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John vii. 19.
Did not Moses give you the law? and yet none of you keepeth the law.
No dictate of natural conscience appears clearer than this, that, when men know God, they ought to glorify him, as God, and to be thankful. Having therefore ascertained the existence of one God, and determined some of his moral attributes, and having in the course of that investigation discovered on satisfactory grounds the important fact, that he has made a revelation of his will to mankind, we are necessarily impelled to inquire in the next place, what is that will, and how far it is or is not obeyed.
The deist indeed stops short of this inquiry.
Having been led by an observation of nature, or by a process of reasoning, to acknowledge, that there is a creator and governor of the universe, he will not admit that light of revelation, of which he perceived not the necessity, when he was engaged in establishing the first principle of all religion, to guide him in his further progress. He is not aware, how much he is indebted to an original revelation even for that knowledge of the existence of a supreme being, which he attributes exclusively to his own sagacity and penetration : and, having thus entered the portal of the temple, as he thinks, by a way of his own devising, he flatters himself, that he shall be able to measure all its proportions, ascertain its uses, and fulfil all the purposes of the structure, without any assistance from the God, who dwells in it. But to what advantage have we discovered a guide, if we seek not afterwards to be led by him? Even if chance or ingenious conjecture or exact argumentation have first brought us to the knowledge of him, is it wise to neglect the advantage of our own discovery, and to rely only on the
same imperfect and secondary sources of information, which we possessed before, when they have opened to us an acquaintance with the original fountain of light and truth?
On the contrary, the very end of inquiring, whether there be a God or no, is, that we may learn his will. The first question, which the knowledge, that there is such a being, would suggest to a reasonable mind, is, whether he has ever made known to his intelligent creatures the purposes, for which he formed them, or the work, which he has appointed them to do: and one great advantage of the line of argument, through which I endeavored to conduct you last Sunday evening, is, that it answers this question in the affirmative, that in the very process, from which it inferred the existence and some of the moral attributes of Deity, it established also the important truth, that he has not left us to grope in the dark after some obscure intimations of his will concerning us, such as argument might deduce, or speculation invent, but that he has actually in former generations made himself known to mankind, that he has revealed himself by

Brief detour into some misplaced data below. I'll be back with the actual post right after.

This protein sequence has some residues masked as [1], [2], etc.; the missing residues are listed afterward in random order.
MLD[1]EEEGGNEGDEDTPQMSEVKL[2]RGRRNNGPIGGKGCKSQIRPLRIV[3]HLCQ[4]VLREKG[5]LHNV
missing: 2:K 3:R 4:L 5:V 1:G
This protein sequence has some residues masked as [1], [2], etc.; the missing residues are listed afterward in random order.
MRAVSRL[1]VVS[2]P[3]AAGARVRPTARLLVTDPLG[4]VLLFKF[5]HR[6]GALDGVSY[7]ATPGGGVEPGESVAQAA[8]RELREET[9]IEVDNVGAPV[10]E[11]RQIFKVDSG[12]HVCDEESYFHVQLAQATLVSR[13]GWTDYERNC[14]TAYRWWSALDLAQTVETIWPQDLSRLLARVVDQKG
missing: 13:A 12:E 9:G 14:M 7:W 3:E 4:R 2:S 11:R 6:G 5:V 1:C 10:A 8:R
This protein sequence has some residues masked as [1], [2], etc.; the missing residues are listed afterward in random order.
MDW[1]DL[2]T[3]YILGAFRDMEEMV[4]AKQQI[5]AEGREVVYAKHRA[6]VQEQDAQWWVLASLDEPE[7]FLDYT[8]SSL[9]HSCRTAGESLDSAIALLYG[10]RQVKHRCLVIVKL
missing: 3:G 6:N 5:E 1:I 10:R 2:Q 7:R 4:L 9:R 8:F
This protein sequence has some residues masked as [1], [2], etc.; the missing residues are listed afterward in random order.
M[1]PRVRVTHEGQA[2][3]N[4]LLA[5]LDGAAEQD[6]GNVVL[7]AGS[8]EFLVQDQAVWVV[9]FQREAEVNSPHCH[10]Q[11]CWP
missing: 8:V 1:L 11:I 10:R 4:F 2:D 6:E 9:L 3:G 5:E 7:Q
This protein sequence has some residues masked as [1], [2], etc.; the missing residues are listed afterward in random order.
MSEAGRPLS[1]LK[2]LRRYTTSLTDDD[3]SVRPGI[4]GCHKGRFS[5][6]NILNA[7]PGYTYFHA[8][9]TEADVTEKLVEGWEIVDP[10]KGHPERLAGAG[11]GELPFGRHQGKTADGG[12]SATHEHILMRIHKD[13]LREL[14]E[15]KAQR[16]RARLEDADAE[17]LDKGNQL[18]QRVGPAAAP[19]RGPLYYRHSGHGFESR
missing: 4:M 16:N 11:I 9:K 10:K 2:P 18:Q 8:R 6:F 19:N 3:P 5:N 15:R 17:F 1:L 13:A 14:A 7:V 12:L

prophecy and miracle, and in a word, that, after having at sundry times and in divers manners spoken in time past unto the fathers by the prophets, he hath in these last days spoken unto us by his son.
We therefore, my brethren, whatever others may do, cannot possibly rest satisfied in our present conclusions. We cannot but feel ourselves impelled to ask, what was the message, so marvellously introduced, and how far we are ourselves concerned in it. This accordingly is the next point, which presents itself to our inquiry; and may that gracious God, whose name is holy, enable us to decide it rightly!
First it is necessary to determine, what is that good and acceptable and perfect will of God, which is revealed for our guidance. This may be done in few words, when once we have ascertained, what is our safe and certain standard of appeal.
Now it has appeared from what has been already said to you, that the book of the old and new testaments, which we call the bible, contains a history of many miracles, which
mark the interposition of God, and many predictions also, the fulfilment of which demonstrates their divine original. If, intermingled with these miracles so as to be authenticated by them, if, intermingled with these predictions, and incapable without violence of being altogether detached from them, we meet with a vast collection of precepts also, either professing to be delivered by our blessed saviour himself or his immediate apostles, or else preceded by the solemn annunciation- Thus saith the lord, God", with what consistency can we receive the miracles, believe the prophecies, and yet reject the commandments? This is a compendious proof, that the precepts of the bible are our rule of duty. But it is a proof, the force of which is not easy to be resisted. For it has been already shewn, that the greatest and most important miracles, related in the bible, such for instance as the passage of the Red sea, and the resurrection of Jesus Christ, cannot but be true. It has been shewn likewise, that many of the prophecies, contained in the bible, were indisputably written long before the events, which